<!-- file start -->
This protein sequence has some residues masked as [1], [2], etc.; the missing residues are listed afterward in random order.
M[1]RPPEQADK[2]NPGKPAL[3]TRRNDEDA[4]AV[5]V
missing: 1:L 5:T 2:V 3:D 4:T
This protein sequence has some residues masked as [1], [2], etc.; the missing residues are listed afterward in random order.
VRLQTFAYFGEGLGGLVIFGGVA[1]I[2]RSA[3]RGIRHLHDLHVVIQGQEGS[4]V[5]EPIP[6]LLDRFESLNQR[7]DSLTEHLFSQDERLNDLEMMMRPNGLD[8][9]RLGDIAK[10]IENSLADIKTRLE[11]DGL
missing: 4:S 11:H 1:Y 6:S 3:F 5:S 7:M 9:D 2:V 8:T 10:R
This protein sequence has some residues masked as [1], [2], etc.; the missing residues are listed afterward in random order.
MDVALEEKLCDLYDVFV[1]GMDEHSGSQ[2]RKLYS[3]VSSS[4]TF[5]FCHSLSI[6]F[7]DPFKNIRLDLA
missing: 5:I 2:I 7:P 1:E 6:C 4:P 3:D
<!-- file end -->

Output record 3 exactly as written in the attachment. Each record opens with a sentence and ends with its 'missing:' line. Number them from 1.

This protein sequence has some residues masked as [1], [2], etc.; the missing residues are listed afterward in random order.
MDVALEEKLCDLYDVFV[1]GMDEHSGSQ[2]RKLYS[3]VSSS[4]TF[5]FCHSLSI[6]F[7]DPFKNIRLDLA
missing: 5:I 2:I 7:P 1:E 6:C 4:P 3:D